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Q: How can I make my coop well-ventilated, but not drafty?

A:

This issue can be confusing, can't it? Try thinking of it this way: Generally, you might think of drafts as air that will blow directly onto your chickens through the coop at floor level where they stand, or at roost level where they sleep. Ventilation, on the other hand, simply permits air to move through the coop (overhead) but does not blow directly on the chickens.

How can my coop be well ventilated but not drafty?
The Seymour chicken coop is nicely ventilated without being drafty--note the ventilation just under the roof.

In the winter, chickens need protection from cold weather, which their feathers provide by keeping an insulating layer of warm air between their feathers and their body, trapped in their down. If they are situated directly in the way of a breeze or a draft, that warm air is blown away, and they can get too cold because that insulating layer is not working in those blowy conditions.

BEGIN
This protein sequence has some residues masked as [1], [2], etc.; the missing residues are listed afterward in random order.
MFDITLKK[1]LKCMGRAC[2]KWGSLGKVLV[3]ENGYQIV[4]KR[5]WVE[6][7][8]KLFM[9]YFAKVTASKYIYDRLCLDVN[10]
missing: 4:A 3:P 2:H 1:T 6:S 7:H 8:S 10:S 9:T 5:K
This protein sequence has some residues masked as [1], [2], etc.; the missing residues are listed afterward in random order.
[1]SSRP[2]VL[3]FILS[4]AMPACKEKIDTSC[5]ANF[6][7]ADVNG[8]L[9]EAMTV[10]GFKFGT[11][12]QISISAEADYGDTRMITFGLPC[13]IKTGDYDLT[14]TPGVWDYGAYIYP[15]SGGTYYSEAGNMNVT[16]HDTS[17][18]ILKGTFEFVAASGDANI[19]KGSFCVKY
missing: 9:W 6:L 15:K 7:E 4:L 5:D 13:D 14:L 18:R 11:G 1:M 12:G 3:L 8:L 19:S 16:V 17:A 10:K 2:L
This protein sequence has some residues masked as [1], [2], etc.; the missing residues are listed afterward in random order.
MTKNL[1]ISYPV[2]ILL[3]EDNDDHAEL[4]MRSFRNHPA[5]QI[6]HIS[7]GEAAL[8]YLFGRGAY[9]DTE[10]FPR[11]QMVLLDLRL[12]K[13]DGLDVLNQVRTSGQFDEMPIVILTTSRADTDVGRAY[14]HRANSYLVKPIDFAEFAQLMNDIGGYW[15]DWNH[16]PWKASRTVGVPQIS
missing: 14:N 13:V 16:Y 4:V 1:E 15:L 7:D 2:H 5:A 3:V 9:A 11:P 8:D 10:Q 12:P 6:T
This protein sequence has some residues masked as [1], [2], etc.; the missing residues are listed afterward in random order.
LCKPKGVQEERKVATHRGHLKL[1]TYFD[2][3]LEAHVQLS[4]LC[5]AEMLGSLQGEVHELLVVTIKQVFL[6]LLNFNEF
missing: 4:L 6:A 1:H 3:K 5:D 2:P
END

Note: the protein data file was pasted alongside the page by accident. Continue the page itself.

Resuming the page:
On the other hand, they need ventilation in the coop not only to let in fresh air, but also to let out moist air that accrues from their respirations and droppings. In the winter, moist air inside a coop can lead to frostbitten combs and wattles, and an airtight coop can also cause respiratory illnesses if the air is too wet to let the droppings dry out. In those conditions, the droppings can begin producing ammonia or hydrogen sulfide gases like an out-of-balance compost pile. Bad news! So be sure your coop is well ventilated and kept dry, but that your chickens are protected from direct drafts.